Pregnant women in Iowa, newborns in Tennessee, a 67-year-old leukemia patient in Boston - different people in different circumstances, they and hundreds of others became Cold War guinea pigs.
They all were used in the government's search to learn more about how radiation affects the human body, according to new information made public by the Energy Department.The department disclosed on Monday that a review of more than 11,000 documents unearthed at least 48 new experiments in which perhaps as many as 1,200 people were subjected to radiation exposure, often with no evidence of consent.
The additional human radiation tests were among stacks of documents made public by the department on its nuclear program as evidence of what Energy Secretary Hazel O'Leary called a new era of openness in the once-secretive agency.
The summaries of the radiation tests often provided only scant information and gave little detail about the studies involved, how human subjects were selected or their identities. In many cases the experiments were conducted at research hospitals. Some were done as late as the 1980s.
Throughout many of the experiments, a lack of adequate consent "continues to be the theme," O'Leary said at a news conference. Later, Energy Department staffers said that in only a few of the documented experiments was there clear evidence of consent, though consent may have been given.
In none of the experiments was there any "potential therapeutic benefit to the subjects" involved, although the projects might have had broader therapeutic goals, said Ellyn Weiss of the department's Office of Human Radiation Experiments.
Other revelations from the newly released Energy Department data:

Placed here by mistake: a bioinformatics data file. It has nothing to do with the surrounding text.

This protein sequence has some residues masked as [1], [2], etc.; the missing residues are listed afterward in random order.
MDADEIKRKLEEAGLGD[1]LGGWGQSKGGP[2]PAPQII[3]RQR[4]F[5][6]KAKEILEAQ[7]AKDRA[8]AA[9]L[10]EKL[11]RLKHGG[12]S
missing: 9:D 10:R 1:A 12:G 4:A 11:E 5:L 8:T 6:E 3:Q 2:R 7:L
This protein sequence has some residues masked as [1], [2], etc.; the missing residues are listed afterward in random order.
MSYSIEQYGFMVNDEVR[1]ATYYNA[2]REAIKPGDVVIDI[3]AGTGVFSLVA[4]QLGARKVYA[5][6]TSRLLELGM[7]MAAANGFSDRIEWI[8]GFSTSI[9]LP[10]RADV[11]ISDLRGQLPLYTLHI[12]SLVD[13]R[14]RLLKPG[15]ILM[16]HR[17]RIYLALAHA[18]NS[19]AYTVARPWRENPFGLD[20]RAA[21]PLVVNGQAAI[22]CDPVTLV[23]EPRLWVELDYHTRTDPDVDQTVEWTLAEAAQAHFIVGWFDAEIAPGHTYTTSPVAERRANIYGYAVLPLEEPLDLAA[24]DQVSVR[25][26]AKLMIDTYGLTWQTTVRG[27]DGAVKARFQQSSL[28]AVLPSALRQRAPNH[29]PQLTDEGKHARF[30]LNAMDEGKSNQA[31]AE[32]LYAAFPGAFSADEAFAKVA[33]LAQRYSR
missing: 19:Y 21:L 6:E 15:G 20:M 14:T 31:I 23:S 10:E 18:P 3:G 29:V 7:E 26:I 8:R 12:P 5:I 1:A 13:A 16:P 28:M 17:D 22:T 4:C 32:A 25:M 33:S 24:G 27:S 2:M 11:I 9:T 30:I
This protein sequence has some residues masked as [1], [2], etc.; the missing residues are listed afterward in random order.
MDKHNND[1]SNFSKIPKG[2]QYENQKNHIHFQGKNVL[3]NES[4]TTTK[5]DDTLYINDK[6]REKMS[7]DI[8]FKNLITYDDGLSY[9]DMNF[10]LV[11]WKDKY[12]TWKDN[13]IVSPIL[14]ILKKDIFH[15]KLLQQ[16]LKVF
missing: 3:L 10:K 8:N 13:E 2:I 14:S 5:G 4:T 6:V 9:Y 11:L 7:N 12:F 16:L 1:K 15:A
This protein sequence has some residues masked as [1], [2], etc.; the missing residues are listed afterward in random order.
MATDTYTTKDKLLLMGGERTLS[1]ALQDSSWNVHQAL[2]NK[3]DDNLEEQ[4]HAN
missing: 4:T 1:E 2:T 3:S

- Confirmation that between 1963 and 1992 there were 95 previously hidden underground nuclear bomb detonations at the Nevada Test Site. The blasts went
unnoticed because they were conducted simultaneously with other bomb tests to avoid detection.
- The government produced about a third more highly enriched uranium - 994 metric tons - over the years than previously thought at facilities in Piketon, Ohio, and Oak Ridge, Tenn. An estimated 259 metric tons is still in inventory, about two-thirds of it at Oak Ridge. A metric ton equals about 2,200 pounds.
- Physical inventories of highly enriched uranium show about 1.3 metric tons less than what is shown on the books, but officials attribute the difference to sloppy bookkeeping and not theft. Similar discrepancies have been found in the past for plutonium stockpiles.
- The government detonated a nuclear weapon in 1962 using reactor-grade plutonium obtained from the British, confirming arguments by nuclear proliferation activists that reactor-grade plutonium should be equally safeguarded.
Arms control experts said that by being forthcoming about the test the administration appeared to be sending a message to countries that have started programs to reprocess civilian nuclear fuel to gain plutonium for use in reactors.
Administration officials have reservations about plutonium reprocessing because of the potential that the material can be stolen or fashioned into nuclear bombs.
The department said so far nearly $3.7 million has been spent to try to learn more about human experiments involving radiation, much of them in the 1940s and early 1950s. Before a complete record is available, it may cost more than $24 million, according to department estimates.